The experimental chronic granular conjunctivitis first induced in Macacus rhesus with pure cultures of Bacterium granulosis, has been transferred by direct tissue passage to the chimpanzee, baboon, and to other Macacus rhesus through at least 4 successive passages.
This experimental chronic granular conjunctivitis preserved the clinical and histological characters throughout the several passages, and the lesions have been shown to be infective as early as 17 and as late as 204 days after the original culture inoculation.
Bacterium granulosis can be recovered from the inoculated animals and has been found in microscopic specimens of human and monkey tissues. The great difficulty of its recovery in culture and its demonstration in sections of tissues and in films is not necessarily an indication of its absence from the lesions. The methods employed to recover or to find the organism may not be the most favorable to be discovered.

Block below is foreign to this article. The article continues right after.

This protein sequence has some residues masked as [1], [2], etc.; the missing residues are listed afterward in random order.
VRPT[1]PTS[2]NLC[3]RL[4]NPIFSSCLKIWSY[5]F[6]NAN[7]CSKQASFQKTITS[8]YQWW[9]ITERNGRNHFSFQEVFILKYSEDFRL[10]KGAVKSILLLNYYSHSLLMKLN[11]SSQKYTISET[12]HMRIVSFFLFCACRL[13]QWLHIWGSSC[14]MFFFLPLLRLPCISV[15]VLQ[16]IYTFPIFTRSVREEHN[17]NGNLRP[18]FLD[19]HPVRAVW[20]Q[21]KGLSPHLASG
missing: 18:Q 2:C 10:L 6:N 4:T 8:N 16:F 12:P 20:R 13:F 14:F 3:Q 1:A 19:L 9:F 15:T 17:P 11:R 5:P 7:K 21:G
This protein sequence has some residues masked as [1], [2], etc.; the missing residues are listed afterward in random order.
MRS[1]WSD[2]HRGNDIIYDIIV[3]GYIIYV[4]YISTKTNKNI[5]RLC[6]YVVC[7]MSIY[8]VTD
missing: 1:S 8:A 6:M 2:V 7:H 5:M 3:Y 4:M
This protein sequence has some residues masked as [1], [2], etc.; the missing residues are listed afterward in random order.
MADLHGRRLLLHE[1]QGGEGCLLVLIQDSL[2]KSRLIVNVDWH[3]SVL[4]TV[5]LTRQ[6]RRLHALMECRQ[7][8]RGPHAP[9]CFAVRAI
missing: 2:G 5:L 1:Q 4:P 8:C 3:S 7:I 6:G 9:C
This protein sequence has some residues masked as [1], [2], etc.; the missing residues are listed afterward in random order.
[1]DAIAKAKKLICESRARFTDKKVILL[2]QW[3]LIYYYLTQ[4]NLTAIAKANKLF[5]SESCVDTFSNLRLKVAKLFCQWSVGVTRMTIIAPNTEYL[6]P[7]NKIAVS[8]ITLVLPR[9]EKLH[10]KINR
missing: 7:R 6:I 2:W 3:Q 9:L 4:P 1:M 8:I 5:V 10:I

No other microorganism obtained from the human cases of trachoma produces in animals effects comparable to those induced by Bacterium granulosis. In the absence, therefore, of indications to the contrary, we may consider that in Bacterium granulosis we have the inciting microorganism of trachoma in man and its equivalent, granular conjunctivitis in monkeys.